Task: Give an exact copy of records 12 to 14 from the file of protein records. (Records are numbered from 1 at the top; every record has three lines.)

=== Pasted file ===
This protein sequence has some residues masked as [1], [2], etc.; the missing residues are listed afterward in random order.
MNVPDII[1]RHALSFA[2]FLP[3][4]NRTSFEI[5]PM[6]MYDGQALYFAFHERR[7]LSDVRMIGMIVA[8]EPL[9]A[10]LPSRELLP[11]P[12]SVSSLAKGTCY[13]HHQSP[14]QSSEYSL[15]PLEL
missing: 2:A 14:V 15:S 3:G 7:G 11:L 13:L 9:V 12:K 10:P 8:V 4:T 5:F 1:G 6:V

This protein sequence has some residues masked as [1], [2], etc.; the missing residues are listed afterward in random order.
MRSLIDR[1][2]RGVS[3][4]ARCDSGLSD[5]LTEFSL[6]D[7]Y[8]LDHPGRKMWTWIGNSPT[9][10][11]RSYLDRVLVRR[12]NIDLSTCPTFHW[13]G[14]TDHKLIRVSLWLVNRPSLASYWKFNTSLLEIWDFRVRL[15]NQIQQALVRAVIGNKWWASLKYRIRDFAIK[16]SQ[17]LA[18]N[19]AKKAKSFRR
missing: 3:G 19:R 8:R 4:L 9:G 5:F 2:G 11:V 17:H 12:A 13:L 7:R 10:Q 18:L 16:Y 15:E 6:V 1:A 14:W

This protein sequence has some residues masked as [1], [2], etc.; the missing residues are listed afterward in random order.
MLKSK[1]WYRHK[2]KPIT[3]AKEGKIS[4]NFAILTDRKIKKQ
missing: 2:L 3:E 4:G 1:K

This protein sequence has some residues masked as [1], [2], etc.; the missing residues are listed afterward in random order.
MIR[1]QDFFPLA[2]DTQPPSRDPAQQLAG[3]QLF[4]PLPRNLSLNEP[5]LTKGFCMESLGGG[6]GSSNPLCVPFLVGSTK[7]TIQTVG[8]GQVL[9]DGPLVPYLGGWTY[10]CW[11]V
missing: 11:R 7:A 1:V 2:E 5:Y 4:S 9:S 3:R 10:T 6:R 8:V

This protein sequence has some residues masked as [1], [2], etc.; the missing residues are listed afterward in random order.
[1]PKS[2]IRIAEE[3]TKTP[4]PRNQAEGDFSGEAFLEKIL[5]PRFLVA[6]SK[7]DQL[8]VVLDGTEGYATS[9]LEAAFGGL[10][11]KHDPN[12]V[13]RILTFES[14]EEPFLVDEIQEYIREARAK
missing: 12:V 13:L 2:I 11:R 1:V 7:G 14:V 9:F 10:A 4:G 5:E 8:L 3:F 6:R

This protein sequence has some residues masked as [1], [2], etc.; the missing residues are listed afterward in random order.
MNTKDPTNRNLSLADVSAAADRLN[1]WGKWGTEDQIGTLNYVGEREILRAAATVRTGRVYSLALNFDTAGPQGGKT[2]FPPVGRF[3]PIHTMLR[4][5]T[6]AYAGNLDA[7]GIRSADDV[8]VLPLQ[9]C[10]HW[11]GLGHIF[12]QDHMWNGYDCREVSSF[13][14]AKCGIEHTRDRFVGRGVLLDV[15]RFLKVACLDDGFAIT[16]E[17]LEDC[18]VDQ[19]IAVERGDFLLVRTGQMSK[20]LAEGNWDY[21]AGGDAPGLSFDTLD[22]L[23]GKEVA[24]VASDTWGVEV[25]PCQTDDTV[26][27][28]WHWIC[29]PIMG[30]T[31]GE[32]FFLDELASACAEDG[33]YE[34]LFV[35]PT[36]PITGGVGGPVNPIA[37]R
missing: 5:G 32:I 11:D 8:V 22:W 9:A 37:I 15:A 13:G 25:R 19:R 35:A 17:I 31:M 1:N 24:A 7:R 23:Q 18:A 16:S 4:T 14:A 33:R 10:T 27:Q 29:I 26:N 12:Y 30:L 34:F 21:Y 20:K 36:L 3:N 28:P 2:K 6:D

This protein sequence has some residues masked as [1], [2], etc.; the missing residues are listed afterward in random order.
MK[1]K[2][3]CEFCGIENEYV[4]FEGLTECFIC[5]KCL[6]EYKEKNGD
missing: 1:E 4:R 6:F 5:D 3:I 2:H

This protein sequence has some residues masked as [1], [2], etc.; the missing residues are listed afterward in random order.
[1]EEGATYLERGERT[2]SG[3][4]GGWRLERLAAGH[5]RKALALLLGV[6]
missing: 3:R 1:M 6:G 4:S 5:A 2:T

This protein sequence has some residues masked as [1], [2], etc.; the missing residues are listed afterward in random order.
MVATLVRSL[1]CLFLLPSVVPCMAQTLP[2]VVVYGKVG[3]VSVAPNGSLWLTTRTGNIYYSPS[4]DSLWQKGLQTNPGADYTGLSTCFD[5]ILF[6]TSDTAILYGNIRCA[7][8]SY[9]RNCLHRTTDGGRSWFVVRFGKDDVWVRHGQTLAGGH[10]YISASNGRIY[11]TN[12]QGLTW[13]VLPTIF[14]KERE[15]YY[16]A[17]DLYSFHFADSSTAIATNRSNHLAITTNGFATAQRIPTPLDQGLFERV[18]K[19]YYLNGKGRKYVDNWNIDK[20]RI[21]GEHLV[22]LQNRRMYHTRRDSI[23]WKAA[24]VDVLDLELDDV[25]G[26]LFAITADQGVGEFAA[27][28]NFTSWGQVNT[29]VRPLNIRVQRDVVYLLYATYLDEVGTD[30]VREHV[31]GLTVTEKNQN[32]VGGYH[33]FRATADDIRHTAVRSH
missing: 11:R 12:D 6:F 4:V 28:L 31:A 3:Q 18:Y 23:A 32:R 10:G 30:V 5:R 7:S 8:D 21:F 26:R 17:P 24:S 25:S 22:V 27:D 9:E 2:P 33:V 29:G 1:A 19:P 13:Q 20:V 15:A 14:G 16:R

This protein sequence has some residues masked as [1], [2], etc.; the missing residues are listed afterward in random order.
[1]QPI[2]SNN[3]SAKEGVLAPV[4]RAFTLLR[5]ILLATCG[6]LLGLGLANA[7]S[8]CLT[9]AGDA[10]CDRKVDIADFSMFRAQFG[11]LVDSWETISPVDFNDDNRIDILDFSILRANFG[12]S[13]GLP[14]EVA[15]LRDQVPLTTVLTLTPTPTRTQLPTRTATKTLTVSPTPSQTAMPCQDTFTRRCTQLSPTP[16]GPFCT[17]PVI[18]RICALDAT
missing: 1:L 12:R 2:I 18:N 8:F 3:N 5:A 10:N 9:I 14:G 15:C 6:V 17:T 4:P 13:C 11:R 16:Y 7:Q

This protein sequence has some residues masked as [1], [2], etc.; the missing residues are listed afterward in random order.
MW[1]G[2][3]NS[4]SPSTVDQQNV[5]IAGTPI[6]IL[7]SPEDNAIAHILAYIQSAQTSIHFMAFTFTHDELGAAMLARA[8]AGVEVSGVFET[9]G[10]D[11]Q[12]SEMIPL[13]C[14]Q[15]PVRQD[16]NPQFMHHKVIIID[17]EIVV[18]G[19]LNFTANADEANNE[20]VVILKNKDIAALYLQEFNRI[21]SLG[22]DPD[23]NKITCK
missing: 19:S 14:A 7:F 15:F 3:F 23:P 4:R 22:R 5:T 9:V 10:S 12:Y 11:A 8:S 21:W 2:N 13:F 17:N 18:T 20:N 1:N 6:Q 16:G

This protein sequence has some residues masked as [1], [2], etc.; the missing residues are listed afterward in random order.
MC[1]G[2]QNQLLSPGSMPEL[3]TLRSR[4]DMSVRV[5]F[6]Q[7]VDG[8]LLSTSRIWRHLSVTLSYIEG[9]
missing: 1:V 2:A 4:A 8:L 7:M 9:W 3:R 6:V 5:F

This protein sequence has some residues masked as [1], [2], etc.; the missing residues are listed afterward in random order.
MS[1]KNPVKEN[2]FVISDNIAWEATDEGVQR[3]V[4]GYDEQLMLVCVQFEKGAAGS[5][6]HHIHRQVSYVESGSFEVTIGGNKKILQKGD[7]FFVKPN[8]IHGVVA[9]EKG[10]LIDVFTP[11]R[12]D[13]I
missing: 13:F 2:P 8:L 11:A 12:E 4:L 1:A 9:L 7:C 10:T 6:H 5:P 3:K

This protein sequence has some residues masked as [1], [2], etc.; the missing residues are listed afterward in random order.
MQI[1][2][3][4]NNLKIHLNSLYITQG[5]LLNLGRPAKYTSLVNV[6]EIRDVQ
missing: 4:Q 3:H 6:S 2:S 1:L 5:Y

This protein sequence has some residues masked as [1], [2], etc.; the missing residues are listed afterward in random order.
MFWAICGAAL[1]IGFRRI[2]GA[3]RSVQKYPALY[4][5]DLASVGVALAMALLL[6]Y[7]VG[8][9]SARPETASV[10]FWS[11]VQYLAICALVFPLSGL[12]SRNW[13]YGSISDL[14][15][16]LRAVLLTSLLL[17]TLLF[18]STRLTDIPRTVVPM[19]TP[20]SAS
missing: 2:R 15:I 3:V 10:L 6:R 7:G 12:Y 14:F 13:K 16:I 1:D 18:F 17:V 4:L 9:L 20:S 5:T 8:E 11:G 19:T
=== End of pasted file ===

This protein sequence has some residues masked as [1], [2], etc.; the missing residues are listed afterward in random order.
MC[1]G[2]QNQLLSPGSMPEL[3]TLRSR[4]DMSVRV[5]F[6]Q[7]VDG[8]LLSTSRIWRHLSVTLSYIEG[9]
missing: 1:V 2:A 4:A 8:L 7:M 9:W 3:R 6:V 5:F

This protein sequence has some residues masked as [1], [2], etc.; the missing residues are listed afterward in random order.
MS[1]KNPVKEN[2]FVISDNIAWEATDEGVQR[3]V[4]GYDEQLMLVCVQFEKGAAGS[5][6]HHIHRQVSYVESGSFEVTIGGNKKILQKGD[7]FFVKPN[8]IHGVVA[9]EKG[10]LIDVFTP[11]R[12]D[13]I
missing: 13:F 2:P 8:L 11:A 12:E 4:L 1:A 9:L 7:C 10:T 6:H 5:P 3:K

This protein sequence has some residues masked as [1], [2], etc.; the missing residues are listed afterward in random order.
MQI[1][2][3][4]NNLKIHLNSLYITQG[5]LLNLGRPAKYTSLVNV[6]EIRDVQ
missing: 4:Q 3:H 6:S 2:S 1:L 5:Y